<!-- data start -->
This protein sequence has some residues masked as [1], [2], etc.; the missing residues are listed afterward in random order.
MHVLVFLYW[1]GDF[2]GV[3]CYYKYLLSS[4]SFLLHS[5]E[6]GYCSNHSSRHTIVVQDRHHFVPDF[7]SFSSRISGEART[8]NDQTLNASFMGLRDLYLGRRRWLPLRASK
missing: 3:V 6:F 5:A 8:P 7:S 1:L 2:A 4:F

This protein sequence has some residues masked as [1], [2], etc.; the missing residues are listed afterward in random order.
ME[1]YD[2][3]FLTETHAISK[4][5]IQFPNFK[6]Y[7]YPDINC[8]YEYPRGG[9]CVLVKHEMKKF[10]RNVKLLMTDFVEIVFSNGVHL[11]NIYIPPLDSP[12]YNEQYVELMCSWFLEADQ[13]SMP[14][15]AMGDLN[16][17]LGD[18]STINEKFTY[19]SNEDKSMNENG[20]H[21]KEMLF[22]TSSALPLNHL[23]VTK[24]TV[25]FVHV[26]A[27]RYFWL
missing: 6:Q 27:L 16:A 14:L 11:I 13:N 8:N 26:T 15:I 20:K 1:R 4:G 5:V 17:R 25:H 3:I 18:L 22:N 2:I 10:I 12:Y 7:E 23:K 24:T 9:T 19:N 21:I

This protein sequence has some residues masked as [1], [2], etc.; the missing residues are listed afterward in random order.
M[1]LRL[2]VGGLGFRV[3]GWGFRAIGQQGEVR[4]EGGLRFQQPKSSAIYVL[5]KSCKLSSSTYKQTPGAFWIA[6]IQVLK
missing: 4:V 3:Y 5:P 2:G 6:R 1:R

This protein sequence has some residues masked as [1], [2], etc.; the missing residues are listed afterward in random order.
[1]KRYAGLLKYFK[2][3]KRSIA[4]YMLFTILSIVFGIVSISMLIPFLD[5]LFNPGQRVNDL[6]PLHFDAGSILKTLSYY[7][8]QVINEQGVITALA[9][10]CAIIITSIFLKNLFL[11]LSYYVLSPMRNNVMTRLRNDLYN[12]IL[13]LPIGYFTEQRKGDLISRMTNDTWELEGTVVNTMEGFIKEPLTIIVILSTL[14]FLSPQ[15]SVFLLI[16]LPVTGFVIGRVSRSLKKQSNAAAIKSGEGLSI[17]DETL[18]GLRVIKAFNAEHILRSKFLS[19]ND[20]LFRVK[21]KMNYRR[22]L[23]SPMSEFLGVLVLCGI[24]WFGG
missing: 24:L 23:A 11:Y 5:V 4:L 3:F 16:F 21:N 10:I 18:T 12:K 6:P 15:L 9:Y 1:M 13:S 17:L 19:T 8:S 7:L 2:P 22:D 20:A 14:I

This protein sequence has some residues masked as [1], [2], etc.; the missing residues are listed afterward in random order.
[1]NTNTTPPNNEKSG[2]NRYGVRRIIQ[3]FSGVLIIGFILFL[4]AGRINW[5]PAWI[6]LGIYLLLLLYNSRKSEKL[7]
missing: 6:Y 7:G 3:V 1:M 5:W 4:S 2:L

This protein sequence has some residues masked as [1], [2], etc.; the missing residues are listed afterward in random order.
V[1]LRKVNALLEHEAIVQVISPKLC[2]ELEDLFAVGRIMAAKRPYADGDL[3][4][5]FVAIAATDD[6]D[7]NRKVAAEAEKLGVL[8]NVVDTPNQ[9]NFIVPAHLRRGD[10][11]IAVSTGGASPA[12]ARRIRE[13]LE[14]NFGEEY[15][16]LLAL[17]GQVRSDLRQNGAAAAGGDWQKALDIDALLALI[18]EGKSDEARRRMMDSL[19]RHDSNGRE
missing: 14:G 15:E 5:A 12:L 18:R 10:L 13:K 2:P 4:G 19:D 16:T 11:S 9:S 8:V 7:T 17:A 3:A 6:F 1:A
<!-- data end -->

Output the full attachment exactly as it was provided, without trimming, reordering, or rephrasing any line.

This protein sequence has some residues masked as [1], [2], etc.; the missing residues are listed afterward in random order.
MHVLVFLYW[1]GDF[2]GV[3]CYYKYLLSS[4]SFLLHS[5]E[6]GYCSNHSSRHTIVVQDRHHFVPDF[7]SFSSRISGEART[8]NDQTLNASFMGLRDLYLGRRRWLPLRASK
missing: 3:V 6:F 5:A 8:P 7:S 1:L 2:A 4:F

This protein sequence has some residues masked as [1], [2], etc.; the missing residues are listed afterward in random order.
ME[1]YD[2][3]FLTETHAISK[4][5]IQFPNFK[6]Y[7]YPDINC[8]YEYPRGG[9]CVLVKHEMKKF[10]RNVKLLMTDFVEIVFSNGVHL[11]NIYIPPLDSP[12]YNEQYVELMCSWFLEADQ[13]SMP[14][15]AMGDLN[16][17]LGD[18]STINEKFTY[19]SNEDKSMNENG[20]H[21]KEMLF[22]TSSALPLNHL[23]VTK[24]TV[25]FVHV[26]A[27]RYFWL
missing: 6:Q 27:L 16:A 14:L 11:I 13:N 8:N 26:T 15:I 20:K 1:R 4:G 5:V 17:R 25:H 3:I 18:L 22:N 2:I 10:I 12:Y 7:E 23:K 24:T 9:T 19:N 21:I

This protein sequence has some residues masked as [1], [2], etc.; the missing residues are listed afterward in random order.
M[1]LRL[2]VGGLGFRV[3]GWGFRAIGQQGEVR[4]EGGLRFQQPKSSAIYVL[5]KSCKLSSSTYKQTPGAFWIA[6]IQVLK
missing: 4:V 3:Y 5:P 2:G 6:R 1:R

This protein sequence has some residues masked as [1], [2], etc.; the missing residues are listed afterward in random order.
[1]KRYAGLLKYFK[2][3]KRSIA[4]YMLFTILSIVFGIVSISMLIPFLD[5]LFNPGQRVNDL[6]PLHFDAGSILKTLSYY[7][8]QVINEQGVITALA[9][10]CAIIITSIFLKNLFL[11]LSYYVLSPMRNNVMTRLRNDLYN[12]IL[13]LPIGYFTEQRKGDLISRMTNDTWELEGTVVNTMEGFIKEPLTIIVILSTL[14]FLSPQ[15]SVFLLI[16]LPVTGFVIGRVSRSLKKQSNAAAIKSGEGLSI[17]DETL[18]GLRVIKAFNAEHILRSKFLS[19]ND[20]LFRVK[21]KMNYRR[22]L[23]SPMSEFLGVLVLCGI[24]WFGG
missing: 24:L 23:A 11:Y 5:V 4:L 3:F 16:F 21:N 10:I 18:T 12:K 6:P 15:L 9:Y 1:M 13:S 17:L 19:T 8:S 7:L 2:P 22:D 20:A 14:I

This protein sequence has some residues masked as [1], [2], etc.; the missing residues are listed afterward in random order.
[1]NTNTTPPNNEKSG[2]NRYGVRRIIQ[3]FSGVLIIGFILFL[4]AGRINW[5]PAWI[6]LGIYLLLLLYNSRKSEKL[7]
missing: 6:Y 7:G 3:V 1:M 5:W 4:S 2:L

This protein sequence has some residues masked as [1], [2], etc.; the missing residues are listed afterward in random order.
V[1]LRKVNALLEHEAIVQVISPKLC[2]ELEDLFAVGRIMAAKRPYADGDL[3][4][5]FVAIAATDD[6]D[7]NRKVAAEAEKLGVL[8]NVVDTPNQ[9]NFIVPAHLRRGD[10][11]IAVSTGGASPA[12]ARRIRE[13]LE[14]NFGEEY[15][16]LLAL[17]GQVRSDLRQNGAAAAGGDWQKALDIDALLALI[18]EGKSDEARRRMMDSL[19]RHDSNGRE
missing: 14:G 15:E 5:A 12:L 18:R 10:L 13:K 2:P 4:G 19:D 16:T 11:S 9:S 8:V 7:T 17:A 3:A 6:F 1:A